Bed and Breakfast
Turns out, the Harlequin Filefish (also commonly known as the Orange Spotted Filefish) uses its distinct coloration and body form to camouflage itself as its meal. After sunset, O.longirostris locks itself onto the branches of Acropora using its prominent first dorsal fin (see photo right). The Filefish then assumes a streamlined, rigid form (see photo above) in order to masquerade itself as an Acropora branch. Note its orange dots mirroring Acropora corallites. Note its tapered pale tail mirroring the tapered pale tips of Acropora.
The research was recently published in Coral Reefs journal. This behavior was observed in 22 adults and 4 newly settled recruits in Australia between November and December, 2010. Every one of the observed specimens behaved in this manner after hours. Comparable behavior has been also observed in O.halli, a close relative to O.longirostris.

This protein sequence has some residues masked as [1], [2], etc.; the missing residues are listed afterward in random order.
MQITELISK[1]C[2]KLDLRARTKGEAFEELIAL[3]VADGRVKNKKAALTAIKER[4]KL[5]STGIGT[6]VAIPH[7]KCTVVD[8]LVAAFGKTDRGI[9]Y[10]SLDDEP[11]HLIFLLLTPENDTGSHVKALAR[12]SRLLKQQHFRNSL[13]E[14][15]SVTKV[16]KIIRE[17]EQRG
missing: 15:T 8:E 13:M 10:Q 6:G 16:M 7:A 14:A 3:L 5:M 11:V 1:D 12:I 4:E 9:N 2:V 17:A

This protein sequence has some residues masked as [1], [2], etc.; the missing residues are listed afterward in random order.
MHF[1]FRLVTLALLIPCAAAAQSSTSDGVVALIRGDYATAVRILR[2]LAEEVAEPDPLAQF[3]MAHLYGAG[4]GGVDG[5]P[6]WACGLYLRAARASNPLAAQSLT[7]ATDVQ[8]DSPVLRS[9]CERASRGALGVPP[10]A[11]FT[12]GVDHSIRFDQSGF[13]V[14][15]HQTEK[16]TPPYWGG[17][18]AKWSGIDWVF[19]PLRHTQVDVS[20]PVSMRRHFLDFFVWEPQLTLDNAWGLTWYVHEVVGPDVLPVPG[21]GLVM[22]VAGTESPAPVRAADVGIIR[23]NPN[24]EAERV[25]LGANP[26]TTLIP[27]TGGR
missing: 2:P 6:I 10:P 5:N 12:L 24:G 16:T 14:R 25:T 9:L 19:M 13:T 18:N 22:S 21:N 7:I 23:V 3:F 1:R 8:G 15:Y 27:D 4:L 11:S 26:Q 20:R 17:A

A meal and lodging … Acropora are one-stop shops for the Harlequin Filefish.
And in case you missed a previous blog about another fascinating Filefish species that sleeps by anchoring itself onto Acropora with its teeth, read it here.
For those interested in keeping the alluring Harlequin Filefish, one word of advice: Don’t. They have poor captive track records due to their dietary requirements. While some specimens have been weaned unto prepared foods such as Hikari Mysis, they are still corallivores by nature. Even in the rare event they thrive in your tank, chances are your SPS will suffer.
But for aquarists with very large and mature SPS reef aquariums who have successfully maintained this species (here’s looking at you, Sanjay), now you know why your Harlequin Filefish look the way they do. Scope out your Acropora colonies after dark; you just might Filefish in there!